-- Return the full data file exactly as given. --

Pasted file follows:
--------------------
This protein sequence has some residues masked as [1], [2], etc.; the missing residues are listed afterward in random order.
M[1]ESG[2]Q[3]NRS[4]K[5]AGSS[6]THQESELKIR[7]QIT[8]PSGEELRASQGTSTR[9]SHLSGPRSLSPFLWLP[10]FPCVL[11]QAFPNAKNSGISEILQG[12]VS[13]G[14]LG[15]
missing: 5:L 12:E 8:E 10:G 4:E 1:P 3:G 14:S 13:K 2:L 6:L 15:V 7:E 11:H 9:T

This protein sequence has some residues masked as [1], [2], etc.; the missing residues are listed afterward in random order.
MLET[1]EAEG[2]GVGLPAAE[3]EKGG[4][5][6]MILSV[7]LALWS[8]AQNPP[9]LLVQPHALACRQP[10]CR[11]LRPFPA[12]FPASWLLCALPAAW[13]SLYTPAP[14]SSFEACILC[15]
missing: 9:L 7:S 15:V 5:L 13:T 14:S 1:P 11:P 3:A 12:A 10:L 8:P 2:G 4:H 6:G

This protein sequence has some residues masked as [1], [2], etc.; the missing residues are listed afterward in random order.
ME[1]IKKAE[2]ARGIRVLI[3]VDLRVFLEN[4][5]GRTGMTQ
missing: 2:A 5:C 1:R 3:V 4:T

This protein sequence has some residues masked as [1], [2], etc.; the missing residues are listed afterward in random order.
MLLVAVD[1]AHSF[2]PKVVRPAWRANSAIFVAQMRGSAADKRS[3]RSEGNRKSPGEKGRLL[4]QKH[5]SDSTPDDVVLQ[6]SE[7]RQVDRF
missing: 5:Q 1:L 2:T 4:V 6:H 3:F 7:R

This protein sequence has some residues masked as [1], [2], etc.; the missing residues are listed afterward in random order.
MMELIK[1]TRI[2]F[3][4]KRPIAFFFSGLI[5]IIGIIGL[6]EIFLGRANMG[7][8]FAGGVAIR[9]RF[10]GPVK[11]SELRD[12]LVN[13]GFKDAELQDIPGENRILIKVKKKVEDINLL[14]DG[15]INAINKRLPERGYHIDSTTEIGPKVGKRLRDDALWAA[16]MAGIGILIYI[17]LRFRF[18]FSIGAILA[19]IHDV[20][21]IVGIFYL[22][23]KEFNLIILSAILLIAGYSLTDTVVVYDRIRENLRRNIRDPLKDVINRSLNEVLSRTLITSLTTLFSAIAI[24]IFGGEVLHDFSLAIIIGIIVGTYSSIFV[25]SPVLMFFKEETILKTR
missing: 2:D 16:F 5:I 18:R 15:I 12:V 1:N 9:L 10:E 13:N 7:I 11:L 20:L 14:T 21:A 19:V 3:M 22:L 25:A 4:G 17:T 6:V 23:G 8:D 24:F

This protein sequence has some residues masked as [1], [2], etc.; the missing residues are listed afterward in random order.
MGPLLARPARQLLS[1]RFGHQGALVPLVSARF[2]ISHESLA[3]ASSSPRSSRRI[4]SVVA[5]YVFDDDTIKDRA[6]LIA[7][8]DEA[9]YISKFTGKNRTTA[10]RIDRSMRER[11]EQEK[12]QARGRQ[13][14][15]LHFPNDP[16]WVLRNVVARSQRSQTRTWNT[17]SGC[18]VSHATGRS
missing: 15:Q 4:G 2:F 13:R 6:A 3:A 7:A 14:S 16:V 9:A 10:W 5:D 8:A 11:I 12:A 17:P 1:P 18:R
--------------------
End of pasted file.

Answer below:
This protein sequence has some residues masked as [1], [2], etc.; the missing residues are listed afterward in random order.
M[1]ESG[2]Q[3]NRS[4]K[5]AGSS[6]THQESELKIR[7]QIT[8]PSGEELRASQGTSTR[9]SHLSGPRSLSPFLWLP[10]FPCVL[11]QAFPNAKNSGISEILQG[12]VS[13]G[14]LG[15]
missing: 5:L 12:E 8:E 10:G 4:E 1:P 3:G 14:S 13:K 2:L 6:L 15:V 7:E 11:H 9:T

This protein sequence has some residues masked as [1], [2], etc.; the missing residues are listed afterward in random order.
MLET[1]EAEG[2]GVGLPAAE[3]EKGG[4][5][6]MILSV[7]LALWS[8]AQNPP[9]LLVQPHALACRQP[10]CR[11]LRPFPA[12]FPASWLLCALPAAW[13]SLYTPAP[14]SSFEACILC[15]
missing: 9:L 7:S 15:V 5:L 13:T 14:S 1:P 11:P 3:A 12:A 10:L 8:P 2:G 4:H 6:G

This protein sequence has some residues masked as [1], [2], etc.; the missing residues are listed afterward in random order.
ME[1]IKKAE[2]ARGIRVLI[3]VDLRVFLEN[4][5]GRTGMTQ
missing: 2:A 5:C 1:R 3:V 4:T

This protein sequence has some residues masked as [1], [2], etc.; the missing residues are listed afterward in random order.
MLLVAVD[1]AHSF[2]PKVVRPAWRANSAIFVAQMRGSAADKRS[3]RSEGNRKSPGEKGRLL[4]QKH[5]SDSTPDDVVLQ[6]SE[7]RQVDRF
missing: 5:Q 1:L 2:T 4:V 6:H 3:F 7:R

This protein sequence has some residues masked as [1], [2], etc.; the missing residues are listed afterward in random order.
MMELIK[1]TRI[2]F[3][4]KRPIAFFFSGLI[5]IIGIIGL[6]EIFLGRANMG[7][8]FAGGVAIR[9]RF[10]GPVK[11]SELRD[12]LVN[13]GFKDAELQDIPGENRILIKVKKKVEDINLL[14]DG[15]INAINKRLPERGYHIDSTTEIGPKVGKRLRDDALWAA[16]MAGIGILIYI[17]LRFRF[18]FSIGAILA[19]IHDV[20][21]IVGIFYL[22][23]KEFNLIILSAILLIAGYSLTDTVVVYDRIRENLRRNIRDPLKDVINRSLNEVLSRTLITSLTTLFSAIAI[24]IFGGEVLHDFSLAIIIGIIVGTYSSIFV[25]SPVLMFFKEETILKTR
missing: 2:D 16:F 5:I 18:R 15:I 12:V 1:N 9:L 10:E 13:N 7:I 11:L 20:L 14:T 21:A 19:V 3:M 22:L 25:A 4:G 17:T 6:V 23:G 8:D 24:F

This protein sequence has some residues masked as [1], [2], etc.; the missing residues are listed afterward in random order.
MGPLLARPARQLLS[1]RFGHQGALVPLVSARF[2]ISHESLA[3]ASSSPRSSRRI[4]SVVA[5]YVFDDDTIKDRA[6]LIA[7][8]DEA[9]YISKFTGKNRTTA[10]RIDRSMRER[11]EQEK[12]QARGRQ[13][14][15]LHFPNDP[16]WVLRNVVARSQRSQTRTWNT[17]SGC[18]VSHATGRS
missing: 15:Q 4:G 2:F 13:R 6:A 3:A 7:A 14:S 16:V 9:A 10:W 5:D 8:A 11:I 12:A 17:P 1:P 18:R